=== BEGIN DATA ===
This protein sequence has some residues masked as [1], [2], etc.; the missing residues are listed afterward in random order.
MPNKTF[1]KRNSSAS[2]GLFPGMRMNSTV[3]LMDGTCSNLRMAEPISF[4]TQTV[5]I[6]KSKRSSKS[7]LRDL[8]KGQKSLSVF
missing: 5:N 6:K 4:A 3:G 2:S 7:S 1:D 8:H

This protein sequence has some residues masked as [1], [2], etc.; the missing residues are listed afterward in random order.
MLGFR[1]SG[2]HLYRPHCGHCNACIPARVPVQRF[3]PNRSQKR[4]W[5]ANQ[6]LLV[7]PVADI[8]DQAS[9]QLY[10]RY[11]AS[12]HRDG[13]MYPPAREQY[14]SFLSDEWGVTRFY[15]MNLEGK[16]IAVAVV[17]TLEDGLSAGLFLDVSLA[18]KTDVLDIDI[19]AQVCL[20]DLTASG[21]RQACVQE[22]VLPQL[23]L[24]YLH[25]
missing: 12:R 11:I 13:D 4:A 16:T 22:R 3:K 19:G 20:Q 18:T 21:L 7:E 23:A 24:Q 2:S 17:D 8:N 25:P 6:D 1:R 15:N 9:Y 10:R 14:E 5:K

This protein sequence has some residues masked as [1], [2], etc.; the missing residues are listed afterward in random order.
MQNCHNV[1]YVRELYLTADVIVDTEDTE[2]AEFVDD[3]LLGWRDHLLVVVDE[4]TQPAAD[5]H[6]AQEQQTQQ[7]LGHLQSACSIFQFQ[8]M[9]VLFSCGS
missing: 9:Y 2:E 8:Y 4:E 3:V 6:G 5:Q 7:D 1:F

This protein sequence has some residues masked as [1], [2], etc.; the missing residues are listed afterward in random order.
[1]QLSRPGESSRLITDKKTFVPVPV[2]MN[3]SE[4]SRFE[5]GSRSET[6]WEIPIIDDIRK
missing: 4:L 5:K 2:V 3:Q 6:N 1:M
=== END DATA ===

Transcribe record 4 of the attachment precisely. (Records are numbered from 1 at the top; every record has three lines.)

This protein sequence has some residues masked as [1], [2], etc.; the missing residues are listed afterward in random order.
[1]QLSRPGESSRLITDKKTFVPVPV[2]MN[3]SE[4]SRFE[5]GSRSET[6]WEIPIIDDIRK
missing: 4:L 5:K 2:V 3:Q 6:N 1:M